• [04:40] In 2001 a meta study of several different algorithms for disambiguating words in sentences showed that the worst algorithms performed better than the best algorithms if they were trained with a larger word database. Link to original meta study paper: Scaling to Very Very Large Corpora for Natural Language Disambiguation
  • [06:30] It took at least 30 years to go from a linguistic text collection of 1 million words (10^6 words, Brown Corpus) to what we now have on Internet (around 100 trillion words (10^14 words)).
  • [06:55] Google harvested one billion words (10^12) from the net, counted them up and published them to Linguistics Data Consortium. Announcement here, you can buy 6 DVDs of the words here (the price is $150).
  • [10:00] Example: Google Sets was the first experiment done using large amounts of data. It's a clustering algorithm which returns a group of similar words. Try "dog and cat" and then "more and cat" :)
  • [11:55] Example: Google Trends shows popularity of a search terms based on data collected over time of searches performed by users.
  • [13:15] Example: Query refinement suggestions.
  • [13:40] Example: Question answering.
  • [15:30] Principles of machine reading - concepts, relational templates, patterns.
  • [16:32] Example of learning relations and patterns with machine reading.
  • [18:40] Learning classes and attributes (for example, computer games and their manufacturers).
  • [21:18] Statistical Machine Translation (See Google Language Tools).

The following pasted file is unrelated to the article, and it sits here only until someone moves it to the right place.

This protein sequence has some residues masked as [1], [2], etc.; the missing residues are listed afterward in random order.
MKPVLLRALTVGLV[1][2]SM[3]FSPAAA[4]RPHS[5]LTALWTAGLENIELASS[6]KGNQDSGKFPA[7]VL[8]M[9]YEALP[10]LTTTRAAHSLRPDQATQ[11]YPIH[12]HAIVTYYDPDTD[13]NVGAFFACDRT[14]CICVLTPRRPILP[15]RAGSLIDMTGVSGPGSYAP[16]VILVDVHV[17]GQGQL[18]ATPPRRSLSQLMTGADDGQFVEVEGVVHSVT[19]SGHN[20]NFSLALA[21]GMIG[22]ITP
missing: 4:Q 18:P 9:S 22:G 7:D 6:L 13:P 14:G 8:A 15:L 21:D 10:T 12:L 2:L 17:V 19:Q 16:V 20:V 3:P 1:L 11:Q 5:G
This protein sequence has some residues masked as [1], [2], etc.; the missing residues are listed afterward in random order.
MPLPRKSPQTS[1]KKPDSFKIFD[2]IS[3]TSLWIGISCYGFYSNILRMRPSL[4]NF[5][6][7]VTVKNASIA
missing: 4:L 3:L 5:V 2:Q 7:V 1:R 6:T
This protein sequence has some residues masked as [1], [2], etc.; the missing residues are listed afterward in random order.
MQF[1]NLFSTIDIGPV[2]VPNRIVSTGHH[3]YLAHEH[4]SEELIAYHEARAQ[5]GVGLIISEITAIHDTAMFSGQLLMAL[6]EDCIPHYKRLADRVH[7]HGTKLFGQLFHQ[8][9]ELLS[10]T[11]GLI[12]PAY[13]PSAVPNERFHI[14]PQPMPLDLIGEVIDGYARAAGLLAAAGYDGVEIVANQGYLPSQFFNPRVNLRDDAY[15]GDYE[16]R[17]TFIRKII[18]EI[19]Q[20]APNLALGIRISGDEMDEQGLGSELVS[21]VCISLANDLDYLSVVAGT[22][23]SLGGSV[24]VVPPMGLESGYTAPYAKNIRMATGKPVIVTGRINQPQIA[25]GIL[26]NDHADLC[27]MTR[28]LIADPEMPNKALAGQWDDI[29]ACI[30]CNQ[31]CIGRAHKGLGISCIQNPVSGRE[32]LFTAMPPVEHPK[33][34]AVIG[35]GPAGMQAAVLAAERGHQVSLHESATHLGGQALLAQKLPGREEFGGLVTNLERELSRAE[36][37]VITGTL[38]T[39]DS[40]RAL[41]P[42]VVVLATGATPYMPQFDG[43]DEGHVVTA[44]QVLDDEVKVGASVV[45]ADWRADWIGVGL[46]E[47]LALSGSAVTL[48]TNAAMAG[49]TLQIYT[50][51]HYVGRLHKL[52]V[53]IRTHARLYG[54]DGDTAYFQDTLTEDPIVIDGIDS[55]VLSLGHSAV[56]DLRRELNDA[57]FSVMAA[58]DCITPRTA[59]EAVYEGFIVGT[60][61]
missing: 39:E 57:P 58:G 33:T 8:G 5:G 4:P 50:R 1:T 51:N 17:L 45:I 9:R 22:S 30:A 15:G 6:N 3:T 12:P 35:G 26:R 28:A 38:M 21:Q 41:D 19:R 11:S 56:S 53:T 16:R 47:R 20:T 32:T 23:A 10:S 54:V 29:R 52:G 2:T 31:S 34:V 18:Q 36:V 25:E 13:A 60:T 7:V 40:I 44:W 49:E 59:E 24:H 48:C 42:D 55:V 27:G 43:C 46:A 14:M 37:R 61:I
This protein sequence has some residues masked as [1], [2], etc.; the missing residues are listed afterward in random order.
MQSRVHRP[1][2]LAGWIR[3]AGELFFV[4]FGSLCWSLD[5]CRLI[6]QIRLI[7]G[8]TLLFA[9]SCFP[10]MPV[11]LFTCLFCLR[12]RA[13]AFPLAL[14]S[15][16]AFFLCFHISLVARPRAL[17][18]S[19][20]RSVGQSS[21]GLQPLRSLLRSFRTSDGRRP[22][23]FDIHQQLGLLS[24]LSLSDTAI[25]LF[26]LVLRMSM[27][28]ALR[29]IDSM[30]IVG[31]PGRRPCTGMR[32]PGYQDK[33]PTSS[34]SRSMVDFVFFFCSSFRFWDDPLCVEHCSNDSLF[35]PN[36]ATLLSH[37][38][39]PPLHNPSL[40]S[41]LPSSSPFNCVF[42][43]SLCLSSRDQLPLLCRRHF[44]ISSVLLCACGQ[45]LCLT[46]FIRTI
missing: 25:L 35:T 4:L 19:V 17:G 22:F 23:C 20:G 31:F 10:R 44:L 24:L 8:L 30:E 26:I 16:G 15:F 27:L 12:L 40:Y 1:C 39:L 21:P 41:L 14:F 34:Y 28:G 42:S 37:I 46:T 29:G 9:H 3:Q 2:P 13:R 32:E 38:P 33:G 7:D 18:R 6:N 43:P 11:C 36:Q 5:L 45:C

• [24:25] Example of Chinese to English machine translation.
  • [26:27] Main components of machine translation are Translation Model, Language Model and Decoding Algorithm.
  • [29:35] More data helps!
  • [29:45] Problem: How many bits to use to store probabilities?
  • [31:10] Problem: How to reduce space used for storing words from training data during translation process?
  • [35:25] Three turning points in the history of development of information.
  • [37:00] Q and A!

There were some interesting questions in Q and A session:

  • [37:15] Have you applied any of the theories used in stock markets to language processing?
  • [38:08] Are you working on any tools to assist writers?
  • [39:50] How far you off from automated translation without disfluencies?
  • [41:58] 1) Is GOOG-411 service actually used to gather a huge corpus of spoken data. 2) Are there any advances on other data than text?
  • [43:50] Would the techniques you described in your talk work in speech-to-text processing?
  • [44:50] Will there be any services for fighting comment and form spam?
  • [46:00] Do you also take information like what links do users click into account when displaying search results?
  • [47:22] How do you measure difference between someone finding something, and someone being satisfied what they found?
  • [49:23] When doing machine translation, how can you tell that you're not learning from a website which was already translated with another machine translation service?
  • [50:49] How do you take into account that one uses slang, the other does not, and does it affect your translation tools?
  • [51:40] Can you speak a little about methods in OCR (Optical Character Recognition)?

The question at 44:50 got me very interested. The person asked if Google was going to offer any services for fighting spam. Peter said that it was an interesting idea, but it was better to ask Matt Cutts.

Having a hacker's mindset, I started thinking, what if someone emailed their comments through Gmail? If the comment was spam, Gmail's spam system would detect it and label the message as being spam. Otherwise the message would end up in Inbox folder. All the messages in Inbox folder could then be posted back to the website as good comments. If there were false positives, you could go through the spam folder and move the non-spam messages back to Inbox. What do you think?

Have fun!

This article is part of the article series "Musical Geek Friday."
<- previous article next article ->

the day the rotuers died geek songThis week on Musical Geek Friday - a song about The Day the Routers Died!

This song is written and performed live at the 55th RIPE Meeting by Gary Feldman (scroll down for a video of him performing it live).